On June 27, 2005, Lt. Michael Murphy and petty officers Danny Dietz, Matthew Axelson and Marcus Luttrell, Navy SEALs, were dropped into the mountains of the Hindu Kush to surveil the Taliban leader Ahmad Shan. Soon after their arrival, the mission was compromised by three goat herders.
What to do with the goat herders? The SEALs dilemma has created debates in book clubs and barrooms throughout America. Tie them up! Kill them! Let them go and run the risk that they will further compromise the mission. Everyone knows how it ended. The SEALs released the goat herders and found themselves outnumbered and outgunned. Only Luttrell survived the ensuing firefight. Sixteen more Americans died when a helicopter responding to the fight was shot down.
Miraculously, Muhammad Gulad, an Afghan shepherd, saved Luttrell’s life. Under an ancient and ironclad code of the Pashtun people called pashtunwali, Gulad protected Luttrell from his enemies with his life.
“Lone Survivor” provides a glimpse into the horrors and heroism of battle, communicating lessons about the reality of war and the heroics of our soldiers that should not be lost on Americans.
“War is hell,” exclaimed General Sherman during his March to the Sea in the Civil War. There is no glory for those called upon by their country to wage war. Only sweat, blood and sacrifice.
The courage and proficiency of our soldiers are second to none. From the initial skirmishes at Lexington and Concord to the bravery and heroism demonstrated in the mountains in Afghanistan, the fighting spirit of the American soldier is incomparable. Every American owes a debt of gratitude to the brave men and women who put their lives on the line to secure our freedoms and way of life.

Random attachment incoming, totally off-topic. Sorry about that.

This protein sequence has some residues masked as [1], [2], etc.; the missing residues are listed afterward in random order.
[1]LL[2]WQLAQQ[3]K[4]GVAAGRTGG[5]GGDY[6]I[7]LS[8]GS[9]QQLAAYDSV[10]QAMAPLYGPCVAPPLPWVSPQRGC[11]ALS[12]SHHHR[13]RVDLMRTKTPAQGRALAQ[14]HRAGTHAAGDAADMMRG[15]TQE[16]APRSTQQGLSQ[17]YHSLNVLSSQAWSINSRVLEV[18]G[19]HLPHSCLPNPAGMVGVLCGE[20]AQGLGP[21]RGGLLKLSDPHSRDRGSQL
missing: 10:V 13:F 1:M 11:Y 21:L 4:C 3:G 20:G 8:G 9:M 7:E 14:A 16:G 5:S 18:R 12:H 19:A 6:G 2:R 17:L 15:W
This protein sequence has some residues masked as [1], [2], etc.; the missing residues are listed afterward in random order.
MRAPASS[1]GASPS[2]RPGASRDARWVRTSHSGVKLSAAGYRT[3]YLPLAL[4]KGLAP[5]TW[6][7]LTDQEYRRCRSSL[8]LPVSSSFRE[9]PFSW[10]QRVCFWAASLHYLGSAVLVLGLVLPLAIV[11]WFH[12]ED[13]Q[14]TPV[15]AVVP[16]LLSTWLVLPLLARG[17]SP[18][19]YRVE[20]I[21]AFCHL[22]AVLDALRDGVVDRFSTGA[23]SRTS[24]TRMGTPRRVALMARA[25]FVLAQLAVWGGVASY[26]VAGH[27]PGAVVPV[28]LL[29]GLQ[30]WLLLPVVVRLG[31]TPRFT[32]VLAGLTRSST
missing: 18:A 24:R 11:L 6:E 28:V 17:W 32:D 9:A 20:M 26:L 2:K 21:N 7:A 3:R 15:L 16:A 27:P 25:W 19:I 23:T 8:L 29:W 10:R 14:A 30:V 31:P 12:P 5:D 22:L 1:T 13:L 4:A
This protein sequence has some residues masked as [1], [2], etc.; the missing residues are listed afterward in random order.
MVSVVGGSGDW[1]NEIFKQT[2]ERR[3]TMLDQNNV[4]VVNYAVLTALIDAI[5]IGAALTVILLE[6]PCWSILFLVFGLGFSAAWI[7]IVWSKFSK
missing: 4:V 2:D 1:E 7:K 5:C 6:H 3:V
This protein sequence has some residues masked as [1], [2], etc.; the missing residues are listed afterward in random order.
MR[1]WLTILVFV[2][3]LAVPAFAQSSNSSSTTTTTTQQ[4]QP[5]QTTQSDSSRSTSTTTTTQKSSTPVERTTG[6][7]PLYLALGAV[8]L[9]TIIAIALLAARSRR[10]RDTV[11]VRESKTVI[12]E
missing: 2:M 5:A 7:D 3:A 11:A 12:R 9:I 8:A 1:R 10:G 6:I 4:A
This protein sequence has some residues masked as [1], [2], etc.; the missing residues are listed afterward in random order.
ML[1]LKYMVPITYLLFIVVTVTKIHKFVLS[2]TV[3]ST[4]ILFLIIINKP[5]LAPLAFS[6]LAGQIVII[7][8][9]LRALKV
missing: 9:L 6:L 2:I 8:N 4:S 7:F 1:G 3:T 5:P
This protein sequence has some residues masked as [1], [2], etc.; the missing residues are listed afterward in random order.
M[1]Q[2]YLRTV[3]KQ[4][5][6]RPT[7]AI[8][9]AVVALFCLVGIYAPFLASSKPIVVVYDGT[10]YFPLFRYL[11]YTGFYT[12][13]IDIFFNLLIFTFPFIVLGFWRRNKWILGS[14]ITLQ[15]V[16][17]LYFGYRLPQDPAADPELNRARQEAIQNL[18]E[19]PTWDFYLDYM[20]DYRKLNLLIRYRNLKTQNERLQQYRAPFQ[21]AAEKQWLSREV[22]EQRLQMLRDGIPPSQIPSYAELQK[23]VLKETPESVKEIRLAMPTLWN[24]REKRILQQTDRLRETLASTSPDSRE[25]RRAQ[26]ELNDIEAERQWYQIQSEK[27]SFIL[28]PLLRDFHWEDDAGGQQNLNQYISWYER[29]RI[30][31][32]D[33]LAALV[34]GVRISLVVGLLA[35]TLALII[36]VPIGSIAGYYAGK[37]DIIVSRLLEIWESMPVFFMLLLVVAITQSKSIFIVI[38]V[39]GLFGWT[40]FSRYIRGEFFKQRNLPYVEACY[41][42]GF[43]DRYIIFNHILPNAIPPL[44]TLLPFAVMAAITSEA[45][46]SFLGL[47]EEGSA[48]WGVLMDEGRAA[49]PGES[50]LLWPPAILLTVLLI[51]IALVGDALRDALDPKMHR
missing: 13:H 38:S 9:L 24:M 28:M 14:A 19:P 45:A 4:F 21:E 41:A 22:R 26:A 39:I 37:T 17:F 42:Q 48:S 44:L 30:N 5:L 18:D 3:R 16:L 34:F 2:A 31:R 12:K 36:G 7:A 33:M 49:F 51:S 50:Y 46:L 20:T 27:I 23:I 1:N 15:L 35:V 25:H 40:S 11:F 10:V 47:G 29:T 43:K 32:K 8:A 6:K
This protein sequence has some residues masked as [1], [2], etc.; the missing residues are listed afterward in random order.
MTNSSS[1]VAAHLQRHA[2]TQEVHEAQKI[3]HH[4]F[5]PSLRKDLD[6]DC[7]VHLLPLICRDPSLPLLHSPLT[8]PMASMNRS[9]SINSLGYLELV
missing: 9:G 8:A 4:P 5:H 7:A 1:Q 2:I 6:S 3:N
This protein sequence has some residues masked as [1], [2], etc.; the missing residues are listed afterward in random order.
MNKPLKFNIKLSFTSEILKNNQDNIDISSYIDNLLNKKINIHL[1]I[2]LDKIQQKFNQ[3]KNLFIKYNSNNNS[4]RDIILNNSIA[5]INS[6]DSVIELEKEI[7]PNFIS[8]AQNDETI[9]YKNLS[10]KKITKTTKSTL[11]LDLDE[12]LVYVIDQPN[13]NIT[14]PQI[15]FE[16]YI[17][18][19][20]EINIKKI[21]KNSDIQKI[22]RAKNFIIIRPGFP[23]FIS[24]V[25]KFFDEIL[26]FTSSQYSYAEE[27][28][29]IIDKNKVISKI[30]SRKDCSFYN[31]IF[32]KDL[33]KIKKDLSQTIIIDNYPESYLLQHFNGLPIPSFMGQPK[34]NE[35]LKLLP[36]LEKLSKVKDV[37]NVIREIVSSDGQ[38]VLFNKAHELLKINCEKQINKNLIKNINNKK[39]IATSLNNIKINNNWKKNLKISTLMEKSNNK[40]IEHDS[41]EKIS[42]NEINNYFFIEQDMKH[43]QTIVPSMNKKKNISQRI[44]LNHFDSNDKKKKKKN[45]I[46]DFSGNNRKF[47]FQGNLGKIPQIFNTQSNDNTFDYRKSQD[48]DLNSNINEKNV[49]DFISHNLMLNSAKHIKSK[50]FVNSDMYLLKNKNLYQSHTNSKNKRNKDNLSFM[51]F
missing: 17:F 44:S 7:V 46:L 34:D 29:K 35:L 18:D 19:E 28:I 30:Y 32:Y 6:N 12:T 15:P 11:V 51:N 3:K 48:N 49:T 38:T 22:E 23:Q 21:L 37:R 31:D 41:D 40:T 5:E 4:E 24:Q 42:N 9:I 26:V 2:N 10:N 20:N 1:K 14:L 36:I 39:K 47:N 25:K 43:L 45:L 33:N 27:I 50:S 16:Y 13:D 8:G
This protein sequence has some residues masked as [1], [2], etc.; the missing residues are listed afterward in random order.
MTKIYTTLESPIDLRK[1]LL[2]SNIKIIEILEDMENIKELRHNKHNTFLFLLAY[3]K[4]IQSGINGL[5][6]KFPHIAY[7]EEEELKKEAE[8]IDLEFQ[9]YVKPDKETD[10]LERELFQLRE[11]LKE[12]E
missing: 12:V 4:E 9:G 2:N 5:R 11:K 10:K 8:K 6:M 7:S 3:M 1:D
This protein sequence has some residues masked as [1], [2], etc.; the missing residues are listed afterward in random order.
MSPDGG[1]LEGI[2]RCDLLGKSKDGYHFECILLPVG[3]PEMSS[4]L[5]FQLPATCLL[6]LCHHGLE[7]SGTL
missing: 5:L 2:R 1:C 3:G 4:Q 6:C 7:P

“Lone Survivor” did not get any Oscar nominations. The movie has its detractors who are offended by the sensibilities of a war film. How could anyone be offended by a movie about Navy SEALs fighting with honor, courage, love and forbearance to save each other? Yet certain critics cite the movie as propaganda, simplistic and racist. “Lone Survivor” has run up against part of the culture that can't stand the most straightforward depictions of American heroism and the warrior ethos. I witnessed this during the Vietnam War. I detested it then, and still do.
The movie captures something important: the ethereal fearlessness and grit of our best fighters. These are extraordinary men, and the tale of their valor deserves to be told over and over again. “Lone Survivor” reminds us that freedom isn’t free. Thomas Jefferson said, “Freedom is purchased with the blood of heroes…”
America has an obligation to ensure that our troops have whatever it takes to accomplish their mission. The promises we've made to our military should never be compromised on the altar of politics. There are no benefits sufficient to reward our soldiers for their service. The greatest gift we can give them is tribute and give thanks as often and as publicly as we can.
In his last defiant act, Lt. Murphy, exposing himself to the enemy for help, sacrifices himself as he calls for help. He says, “Thank you,” then succumbs from his wounds.
If you haven't seen “Lone Survivor,” you should. It will make the majority of Americans feel proud, humble and grateful to live in a country that is protected by true heroes.
--JOE PUGLIA is a practicing counselor, a retired professor of education and a former officer in the Marines. Reach him at firstname.lastname@example.org. Visit his website at doctorjoe.us.